# Natural Normal Form

In natural logic, the following program:

``a(u).if (a(v))  b(v).c(z).not d(z).either e(z) or f(z).for (let every x: a(x))  b(x).``

Gets parsed as follows:

That form maps very closely the syntax, but needs to be preprocessed to help us make deductions effectively.

First, all `if`s are inverted. For example, the following:

Normalize ➩

Negations are simplified by altering the value of the node:

Normalize ➩

Either-ors are simplified by making two statements, one for each possibility:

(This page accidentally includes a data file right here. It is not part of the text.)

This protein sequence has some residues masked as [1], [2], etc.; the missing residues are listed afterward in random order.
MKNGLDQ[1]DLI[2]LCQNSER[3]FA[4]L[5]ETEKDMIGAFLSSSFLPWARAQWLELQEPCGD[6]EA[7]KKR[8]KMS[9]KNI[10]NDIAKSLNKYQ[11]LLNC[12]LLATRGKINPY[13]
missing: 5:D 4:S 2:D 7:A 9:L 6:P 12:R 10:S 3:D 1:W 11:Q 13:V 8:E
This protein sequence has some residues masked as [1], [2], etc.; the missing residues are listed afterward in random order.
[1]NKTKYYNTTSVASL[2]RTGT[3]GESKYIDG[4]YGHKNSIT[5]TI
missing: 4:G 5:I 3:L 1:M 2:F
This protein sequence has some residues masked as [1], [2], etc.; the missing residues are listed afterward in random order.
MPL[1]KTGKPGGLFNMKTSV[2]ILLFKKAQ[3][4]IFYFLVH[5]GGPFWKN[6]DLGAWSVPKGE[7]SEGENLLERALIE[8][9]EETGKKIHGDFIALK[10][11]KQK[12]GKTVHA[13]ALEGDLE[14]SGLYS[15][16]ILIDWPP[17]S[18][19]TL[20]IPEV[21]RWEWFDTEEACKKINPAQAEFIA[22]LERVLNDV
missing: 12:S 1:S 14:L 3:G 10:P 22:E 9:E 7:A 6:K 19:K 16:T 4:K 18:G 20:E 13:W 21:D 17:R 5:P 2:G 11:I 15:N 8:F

Normalize ➩

For loops are simplified by making the variables quantified:

Normalize ➩

This is done recursively, so if you have a lot of nesting it gets flattened:

Normalize ➩

Or a long condition:

Normalize ➩

The entire original program, when it goes through this process, gets simplified to be the following:

Which is somewhat equivalent to the following horn-clause-like statements:

``a(u).b(v) if (a(v)).c(z).not d(z).e(z) if not f(z).f(z) if not e(z).let every x: b(x) if a(x).``